Locks on the Clothes, Keys on the Shoelace: the dress of a millwright.


The millwrights has many a key

For the mill cuts up many a tree

On the machine go the locks

Preventing visits to docs

And keeping the workplace accident-free

 

Synopsis: I’m a Family Practitioner from Sioux City, Iowa. In 2010 I danced back from the brink of burnout, and honoring a 1 year non-compete clause, traveled and worked in out-of-the-way places in Alaska, Nebraska, Iowa, and New Zealand. After three years working with a Community Health Center, I went back to traveling and adventures in temporary positions. Assignments in Alaska, rural Iowa, suburban Pennsylvania and western Nebraska have followed.  I finished my most recent assignment in Clarinda on May 18.  Right now I’m in northern British Columbia, getting a first-hand look at the Canadian system. Any identifiable patient information has been included with permission.

Thursday I took care of 17 patients. One pediatric patient required all my patience, skill, and accumulated experience to get the job done without alienating the kid.  The oldest patients barely qualified as septuagenarians.

I wrote a lot of prescriptions for blood pressure drugs.

I used my deep-breathing techniques on three patients to bring blood pressures into the acceptable range.

Though only 15% of Canadians smoke, the nicotine addicted comprised more than half my patients.

I wrote several back-to-work slips, all employees in the timber industry.

I cared for even more millwrights and former millwrights. Changing logs into useable products involves a lot of dangerous machinery, and the people who fix the machinery come in loaded with padlocks on their clothing.  They lock a machine before they work on it, to make sure it won’t start accidentally.  Spare keys get carried where they can’t get lost, such as tied into shoe laces.  During the work day, a “whistle” signals a need for a millwright.

One of my patients in frustration said, “Can you give us a referral to see a specialist we can actually see?’ and we laughed after I asked for and received permission to use the quote in my blog. While I know my way around the human body, and most of the things that go wrong with it, I don’t know the local medical community.  Yet the permanent doctors trained near here, and know the consultants personally.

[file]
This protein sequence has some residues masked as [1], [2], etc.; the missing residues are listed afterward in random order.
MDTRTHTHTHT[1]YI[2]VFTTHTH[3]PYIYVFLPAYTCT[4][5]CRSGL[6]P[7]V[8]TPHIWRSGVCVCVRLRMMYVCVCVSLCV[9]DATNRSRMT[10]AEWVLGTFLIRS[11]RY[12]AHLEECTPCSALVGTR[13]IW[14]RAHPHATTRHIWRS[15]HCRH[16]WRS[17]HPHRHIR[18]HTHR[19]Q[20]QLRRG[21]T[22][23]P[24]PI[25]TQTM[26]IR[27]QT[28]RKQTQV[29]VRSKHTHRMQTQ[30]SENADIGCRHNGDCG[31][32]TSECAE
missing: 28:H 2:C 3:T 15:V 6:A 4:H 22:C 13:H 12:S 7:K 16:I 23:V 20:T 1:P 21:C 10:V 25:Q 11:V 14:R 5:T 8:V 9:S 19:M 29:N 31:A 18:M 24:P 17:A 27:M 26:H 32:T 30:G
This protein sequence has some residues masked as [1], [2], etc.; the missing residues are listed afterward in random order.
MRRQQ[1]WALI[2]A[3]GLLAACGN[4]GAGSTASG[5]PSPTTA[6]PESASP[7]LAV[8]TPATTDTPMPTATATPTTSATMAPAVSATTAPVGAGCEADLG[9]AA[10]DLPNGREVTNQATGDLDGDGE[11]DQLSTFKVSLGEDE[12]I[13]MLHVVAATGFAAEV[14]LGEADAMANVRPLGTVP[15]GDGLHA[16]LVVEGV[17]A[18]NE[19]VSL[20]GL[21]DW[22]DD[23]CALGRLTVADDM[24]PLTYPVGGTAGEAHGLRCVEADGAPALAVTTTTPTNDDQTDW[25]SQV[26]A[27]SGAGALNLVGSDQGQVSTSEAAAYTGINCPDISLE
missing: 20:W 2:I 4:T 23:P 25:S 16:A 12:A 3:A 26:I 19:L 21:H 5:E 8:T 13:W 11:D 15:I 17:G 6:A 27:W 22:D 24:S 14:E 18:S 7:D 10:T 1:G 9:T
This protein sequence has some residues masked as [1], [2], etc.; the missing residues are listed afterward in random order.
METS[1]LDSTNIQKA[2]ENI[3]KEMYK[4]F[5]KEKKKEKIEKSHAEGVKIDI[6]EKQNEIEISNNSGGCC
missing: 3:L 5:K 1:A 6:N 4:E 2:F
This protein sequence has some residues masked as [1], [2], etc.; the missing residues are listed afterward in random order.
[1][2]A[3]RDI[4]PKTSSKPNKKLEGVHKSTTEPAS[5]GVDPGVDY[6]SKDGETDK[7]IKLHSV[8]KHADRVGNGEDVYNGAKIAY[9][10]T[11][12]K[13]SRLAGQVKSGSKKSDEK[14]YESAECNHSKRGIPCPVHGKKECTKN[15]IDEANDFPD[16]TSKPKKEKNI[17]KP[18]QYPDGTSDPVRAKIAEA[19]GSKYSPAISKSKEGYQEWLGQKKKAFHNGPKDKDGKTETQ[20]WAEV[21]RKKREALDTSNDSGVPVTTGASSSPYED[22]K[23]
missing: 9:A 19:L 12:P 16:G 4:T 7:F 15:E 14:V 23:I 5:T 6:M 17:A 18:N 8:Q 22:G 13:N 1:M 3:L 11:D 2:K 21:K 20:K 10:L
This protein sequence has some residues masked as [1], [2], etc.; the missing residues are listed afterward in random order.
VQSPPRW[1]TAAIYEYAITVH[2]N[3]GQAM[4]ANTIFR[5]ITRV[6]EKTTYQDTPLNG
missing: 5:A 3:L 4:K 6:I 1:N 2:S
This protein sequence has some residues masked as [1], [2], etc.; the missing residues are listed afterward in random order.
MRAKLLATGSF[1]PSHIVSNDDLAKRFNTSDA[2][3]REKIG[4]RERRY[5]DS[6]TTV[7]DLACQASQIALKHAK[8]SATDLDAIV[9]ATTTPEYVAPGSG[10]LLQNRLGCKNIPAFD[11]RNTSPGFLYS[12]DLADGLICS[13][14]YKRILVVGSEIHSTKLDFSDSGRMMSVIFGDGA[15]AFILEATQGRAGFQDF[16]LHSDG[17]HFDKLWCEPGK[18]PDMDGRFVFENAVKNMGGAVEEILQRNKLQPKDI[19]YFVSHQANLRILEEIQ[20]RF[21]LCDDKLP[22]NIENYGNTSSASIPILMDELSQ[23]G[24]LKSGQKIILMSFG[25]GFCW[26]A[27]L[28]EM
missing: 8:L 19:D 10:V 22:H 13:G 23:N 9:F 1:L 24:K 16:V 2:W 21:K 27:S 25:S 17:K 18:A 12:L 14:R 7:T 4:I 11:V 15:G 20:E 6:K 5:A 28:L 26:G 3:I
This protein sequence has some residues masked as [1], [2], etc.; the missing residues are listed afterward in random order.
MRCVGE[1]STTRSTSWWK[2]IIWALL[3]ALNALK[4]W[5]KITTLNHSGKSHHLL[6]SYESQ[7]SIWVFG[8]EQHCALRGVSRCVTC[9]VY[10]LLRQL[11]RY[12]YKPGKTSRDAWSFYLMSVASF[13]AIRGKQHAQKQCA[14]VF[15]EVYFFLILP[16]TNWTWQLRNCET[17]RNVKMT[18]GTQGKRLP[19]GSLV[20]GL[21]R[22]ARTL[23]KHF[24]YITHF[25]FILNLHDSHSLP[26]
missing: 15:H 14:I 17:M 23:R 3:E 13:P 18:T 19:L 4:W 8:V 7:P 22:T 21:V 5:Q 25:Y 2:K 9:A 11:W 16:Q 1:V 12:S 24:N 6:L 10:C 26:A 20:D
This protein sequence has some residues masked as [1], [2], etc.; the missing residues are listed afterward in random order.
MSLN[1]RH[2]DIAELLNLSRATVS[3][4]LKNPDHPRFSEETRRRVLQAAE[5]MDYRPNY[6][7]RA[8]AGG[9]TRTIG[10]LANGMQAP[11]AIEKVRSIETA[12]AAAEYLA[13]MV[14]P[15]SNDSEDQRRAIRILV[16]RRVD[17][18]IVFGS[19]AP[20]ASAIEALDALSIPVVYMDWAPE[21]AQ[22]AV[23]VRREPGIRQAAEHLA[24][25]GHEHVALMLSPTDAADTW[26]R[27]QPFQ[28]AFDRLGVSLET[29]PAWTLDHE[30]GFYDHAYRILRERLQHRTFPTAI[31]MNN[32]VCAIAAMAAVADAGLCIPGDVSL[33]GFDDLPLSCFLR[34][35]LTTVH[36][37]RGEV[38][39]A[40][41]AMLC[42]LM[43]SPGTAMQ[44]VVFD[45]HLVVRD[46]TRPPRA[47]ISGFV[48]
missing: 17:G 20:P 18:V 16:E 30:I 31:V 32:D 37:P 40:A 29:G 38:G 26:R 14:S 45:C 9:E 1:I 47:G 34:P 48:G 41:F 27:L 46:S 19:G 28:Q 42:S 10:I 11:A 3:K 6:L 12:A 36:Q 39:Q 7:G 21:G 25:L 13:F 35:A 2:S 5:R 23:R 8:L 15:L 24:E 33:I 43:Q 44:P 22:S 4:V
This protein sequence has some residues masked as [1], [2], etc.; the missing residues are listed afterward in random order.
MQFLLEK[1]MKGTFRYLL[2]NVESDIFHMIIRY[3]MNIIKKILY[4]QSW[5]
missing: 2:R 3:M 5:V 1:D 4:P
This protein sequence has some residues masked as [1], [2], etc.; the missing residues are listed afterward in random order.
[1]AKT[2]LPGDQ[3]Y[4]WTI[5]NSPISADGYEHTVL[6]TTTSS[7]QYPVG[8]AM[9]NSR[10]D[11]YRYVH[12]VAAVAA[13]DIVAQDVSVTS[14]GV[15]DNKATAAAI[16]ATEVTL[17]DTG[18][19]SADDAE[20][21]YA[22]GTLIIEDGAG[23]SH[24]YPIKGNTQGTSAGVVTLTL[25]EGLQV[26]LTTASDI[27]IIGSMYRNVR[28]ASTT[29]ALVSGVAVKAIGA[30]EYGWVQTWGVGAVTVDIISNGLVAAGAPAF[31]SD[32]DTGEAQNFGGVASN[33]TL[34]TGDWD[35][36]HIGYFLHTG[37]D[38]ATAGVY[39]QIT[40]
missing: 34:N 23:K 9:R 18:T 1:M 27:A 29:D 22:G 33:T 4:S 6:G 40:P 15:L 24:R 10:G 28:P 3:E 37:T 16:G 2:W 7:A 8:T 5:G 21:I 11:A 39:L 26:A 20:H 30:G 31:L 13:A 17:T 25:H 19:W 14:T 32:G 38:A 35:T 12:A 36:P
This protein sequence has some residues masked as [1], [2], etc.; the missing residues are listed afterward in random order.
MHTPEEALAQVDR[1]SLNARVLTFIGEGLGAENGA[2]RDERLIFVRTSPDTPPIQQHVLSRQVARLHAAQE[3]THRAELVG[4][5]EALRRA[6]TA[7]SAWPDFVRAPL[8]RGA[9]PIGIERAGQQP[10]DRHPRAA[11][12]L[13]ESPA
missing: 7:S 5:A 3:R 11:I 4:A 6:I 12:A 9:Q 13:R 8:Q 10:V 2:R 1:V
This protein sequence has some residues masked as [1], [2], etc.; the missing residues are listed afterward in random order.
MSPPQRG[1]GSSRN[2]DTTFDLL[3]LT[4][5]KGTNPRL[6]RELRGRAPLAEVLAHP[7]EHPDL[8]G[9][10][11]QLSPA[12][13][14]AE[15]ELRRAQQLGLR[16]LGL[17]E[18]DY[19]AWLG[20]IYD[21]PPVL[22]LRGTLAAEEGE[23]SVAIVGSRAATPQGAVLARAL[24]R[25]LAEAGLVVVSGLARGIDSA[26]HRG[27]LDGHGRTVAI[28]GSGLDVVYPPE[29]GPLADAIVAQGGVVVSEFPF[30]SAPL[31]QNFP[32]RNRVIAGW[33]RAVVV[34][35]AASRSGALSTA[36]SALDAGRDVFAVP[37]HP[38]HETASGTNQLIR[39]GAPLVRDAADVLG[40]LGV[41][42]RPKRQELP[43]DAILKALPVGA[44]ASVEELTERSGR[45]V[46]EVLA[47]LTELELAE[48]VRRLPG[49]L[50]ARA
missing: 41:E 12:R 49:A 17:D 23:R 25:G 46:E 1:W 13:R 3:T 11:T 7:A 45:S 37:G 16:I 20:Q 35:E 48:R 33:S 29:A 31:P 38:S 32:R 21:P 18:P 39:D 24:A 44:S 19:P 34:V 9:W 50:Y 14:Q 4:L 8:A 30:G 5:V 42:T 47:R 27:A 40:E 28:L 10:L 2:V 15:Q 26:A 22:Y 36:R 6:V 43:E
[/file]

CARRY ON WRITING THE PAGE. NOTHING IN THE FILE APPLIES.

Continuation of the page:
There’s also a province-wide network providing phone-in advice for docs . The consultants get paid on a fee-for-service basis; the patient has a unique identifying number, and the doc has a bunch of unique numbers (I have 8), one of which is the right one to use.  Computer algorithms coordinate compensation.

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2 Responses to “Locks on the Clothes, Keys on the Shoelace: the dress of a millwright.”

  1. KC Says:

    I really enjoy reading your adventures. This statement,”One of my patients in frustration said, “Can you give us a referral to see a specialist we can actually see?’” is that because of lack of doctors or are the appointments scheduled so far out you wonder what is the point? I could be dead or cured by the time the scheduled appointment date arrives. Just wondering.

    • walkaboutdoc Says:

      While there seem to be plenty of specialists in Vancouver, specialist support out in rural areas can be thin or even non existent. For example, to the best of my knowledge there is no dermatologist north of Kamloops though computers and digital cameras can do a lot and an occasional dermatologist is willing to travel for once-a-month clinics in select communities. Right now there’s one functioning MRI for a very large area, and people who need the scan within a week have been given a wait list date of 2019. Which means that I’m ordering CT scans when I would really rather avoid the radiation. Yet, as I understand it, there’s a very old MRI in Dawson Creek and if you’re willing to shell out from your own pocket you can have your knee scanned for about 1/6th of what it would cost in the States. Yet given the choice between an overabundance of resources in the US and what’s very close to the right amount in Canada, I would choose the Canadian system. Perhaps because the government treats the doctors better.

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